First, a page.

Rolex Vintage Oysterdate Models

The Oysterdate movement is one of the absolute cheapest genuine Rolex movements. The manual-wound models have long been a part of the range, dating back to the 1950s.

That makes them a rare find for the company that designed the Perpetual, an autonomous, self-winding movement.

Furthermore, all four Oysterdate references had non-chronometer certified calibers, indicating that they had failed the (COSC) accuracy and robustness tests. As a result, the Oysterdate's dial included the words 'Precision' rather than the more common 'Superlative Chronometer Officially Certified.'


Rolex created Precision branded timepieces to offer a lower-cost product while still preserving their primary product lines through labeling differences.

A Rolex Precision gave a superb initial step for people who couldn't afford the regular lines.

There were two different styles of these timepieces when they originally came out. The first style included simple dress timepieces, which were usually made of gold but may also be made of steel.

These watches were first presented by Rolex in the 1940s, with the most recent examples dating from the 1970s. Simple snapback cases were available, with the majority of specimens dating from the 1950s and 1960s.

The second type, which appeared in the iconic Rolex Oyster casing in 1953, was the first of its kind. The Oysterdate and Oyster Precision versions are the most well-known.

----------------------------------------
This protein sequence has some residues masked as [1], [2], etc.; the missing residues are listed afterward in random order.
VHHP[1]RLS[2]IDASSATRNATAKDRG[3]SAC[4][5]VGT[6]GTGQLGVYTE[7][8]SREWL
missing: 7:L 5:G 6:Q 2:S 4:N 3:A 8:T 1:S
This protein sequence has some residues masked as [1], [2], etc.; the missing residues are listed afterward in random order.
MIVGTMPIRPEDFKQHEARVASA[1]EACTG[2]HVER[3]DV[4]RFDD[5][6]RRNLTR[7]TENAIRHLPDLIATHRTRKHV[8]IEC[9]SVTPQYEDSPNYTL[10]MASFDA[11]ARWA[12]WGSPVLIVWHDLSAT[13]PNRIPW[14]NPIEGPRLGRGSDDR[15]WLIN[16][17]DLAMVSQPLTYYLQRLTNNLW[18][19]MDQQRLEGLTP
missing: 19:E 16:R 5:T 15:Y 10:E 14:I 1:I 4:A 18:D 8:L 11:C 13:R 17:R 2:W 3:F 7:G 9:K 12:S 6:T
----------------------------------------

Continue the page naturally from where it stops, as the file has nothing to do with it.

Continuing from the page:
While these watches made up a good portion of "Precision" timepieces, it's worth noting that some Rolex Air King models also had this moniker.

Design and Significance

The Rolex Oysterdate Precision is the quieter older brother of the Rolex vintage collection, and it's one of the easiest ways to get into the legendary brand.

This watch, which features a date at 3 o'clock and is one of Rolex's most simple, would win a minimalist's love. While it's easy to mix up the "Oysterdate" with the "Oyster Perpetual" and "Oyster Perpetual Date" varieties, it has its own appeal.

To begin with, the absence of the "Perpetual" designation from any branding speaks to the watch's manual winding feature, which is unusual for this era of Rolex watches. The absence of the COSC certification wording on the dial is more notable.


The Oysterdate underwent nearly all of its evolution in the first few years of its life, while being in the Rolex range for a long time.

It was introduced in the early 1950s as a less expensive alternative to the 1945 Datejust. It was always doomed to suffer in the shadow of its relatively greater and more luxuriously furnished forerunner, thanks to its all-stainless steel construction and hand-winding caliber.

However, with more informed collectors on the lookout for another big thing, the Oysterdate's time may have arrived. It's an interesting talking point as a replacement for the ever-present usual suspects, Submariners, and Daytonas, and the enticingly low price is just the cherry on top.

The Oysterdate Precision is an excellent choice for a new watch collector or for everyday wear, and this watch is suitable for both men and women.